I blame it all on James Bond. Really I do. Because that is where it all began. My interest in vintage cars, my penchant for international travel, my fascination with gadgets I don't know how to work, and my love of a man in a suit (I'm a sucker for a double Windsor knot and a set of sexy cuff links).
But what I'm really talking about here is my obsession with Champagne .
I think for most people, Champagne is something you celebrate or toast with. Maybe something you enjoy on New Year's Eve and probably don't think about again for the rest of the year. There's the type of person who might order a glass while she looks over the menu at a restaurant, appreciating the aperitif quality of the bubbles… but she probably doesn't fuss too much over which Champagne she is actually drinking. Then there's me. I drink it everyday. And I care, as if the balance of the world depended on it, what it is, who made it, where it comes from (within Champagne, of course) and what's in it.
James Bond cared too.
Most of us remember that Bond loved martinis. If you do remember his penchant for Champagne you probably know he preferred Bollinger. My favorite moment is actually in Dr. No (1962) when James shows up to have dinner with Dr. No who is trying to impress Bond by pointing out the 1955 Dom Perignon, noting that it would be a "pity to break it." James Bond, smugly and coolly, responds that he actually prefers the '53 and sits down to dinner.
There are beautiful and light Champagnes that are great as starter drinks (Bouchard Inflorescence), there are complex ones that can be thought over all night (Jacques Selosse's Subtance or Pascal Doquet 1997), there are rounder, heartier Champagnes that benefit from food ( Charles Ellner Seduction 1999 ). I also think of Champagne as the perfect finish… lightens the sweetness of your dessert and matches perfectly with Red Velvet Cake ( Pierre Gimonnet et Fils or Egly Ouriet Rose ). In fact, I think it is also the perfect beverage to sneak into a movie theater on a rainy afternoon, even if you have to drink it out of plastic cups ( Billecart-Salmon Brut ).
James Bond taught me that you can (and should) drink Champagne anytime. And while its innate luxuriousness and sexiness is obvious (James Bond would never drink or do anything unsexy), I think there are two real lessons here:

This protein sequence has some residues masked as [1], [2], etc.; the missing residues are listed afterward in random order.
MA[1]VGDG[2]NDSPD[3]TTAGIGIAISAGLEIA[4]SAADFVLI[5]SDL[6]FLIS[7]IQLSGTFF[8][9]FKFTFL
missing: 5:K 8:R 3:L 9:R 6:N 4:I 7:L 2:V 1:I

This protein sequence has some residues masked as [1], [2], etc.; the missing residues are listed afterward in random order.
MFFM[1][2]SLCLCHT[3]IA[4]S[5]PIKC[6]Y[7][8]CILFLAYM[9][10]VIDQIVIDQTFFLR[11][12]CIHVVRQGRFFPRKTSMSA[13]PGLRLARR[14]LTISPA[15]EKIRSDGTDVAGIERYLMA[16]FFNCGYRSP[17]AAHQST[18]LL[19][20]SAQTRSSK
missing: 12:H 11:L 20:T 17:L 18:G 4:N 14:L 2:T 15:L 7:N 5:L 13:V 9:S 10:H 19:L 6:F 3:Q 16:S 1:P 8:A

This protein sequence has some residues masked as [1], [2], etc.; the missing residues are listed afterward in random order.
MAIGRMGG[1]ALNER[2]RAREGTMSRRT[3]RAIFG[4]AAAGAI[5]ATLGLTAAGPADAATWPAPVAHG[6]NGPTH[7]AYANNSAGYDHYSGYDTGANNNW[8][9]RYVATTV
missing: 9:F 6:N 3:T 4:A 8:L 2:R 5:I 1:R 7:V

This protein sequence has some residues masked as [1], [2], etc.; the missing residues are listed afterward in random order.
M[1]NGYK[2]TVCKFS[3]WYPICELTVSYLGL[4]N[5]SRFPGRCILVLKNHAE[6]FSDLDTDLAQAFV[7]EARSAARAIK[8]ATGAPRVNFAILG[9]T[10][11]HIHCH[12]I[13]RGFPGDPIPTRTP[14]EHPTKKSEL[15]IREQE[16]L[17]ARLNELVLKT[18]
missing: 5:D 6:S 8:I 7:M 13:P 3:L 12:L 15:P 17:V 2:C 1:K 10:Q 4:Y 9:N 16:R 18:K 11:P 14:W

1. Champagne is wine and has fantastic pairing capabilities and should be enjoyed equally on its own as well as explored with various food flavors.
2. Life is short. Drink Champagne . It's sexy and will make you feel glamorous.
I consider myself lucky. I fell in love with a man who loves Champagne as much as I do. In fact, one of the first questions I ask "wine" people is "If you were a wine what would you be?" To this, my boyfriend responded Champagne . Specifically, he responded with one of my favorite Champagnes . Good answer.
Of course, it doesn't hurt that he looks great in a suit.
Carolyn DeFir is general manager/wine director of NYC’s The Tasting Room . Prior to The Tasting Room, Carolyn was the general manager at NYC’s venerable The Red Cat restaurant.
I Blame It All On James B
- Blog comment by Heather, Nov 25, 2007.
Thanks, Carolyn for the Dr. No reference. Fabulous...I wonder if that was one of my first brain musings about champagne? - seeing all that Bolli in Bond films. Lovely! Way to take me back.
- Reply by vividbliss, Mar 23, 2010.
This article is perfect. I'm in France right now making a new sparkling wine called "Vivid Bliss". I'd like you to try it in May when it makes it over to the states. Sneaking Champagne into the movie theater is classic. In our tasting notes, we say that Bliss goes great with buttered popcorn! :)
send me an email and I'll send you a bottle. firstname.lastname@example.org
Thanks for the great read.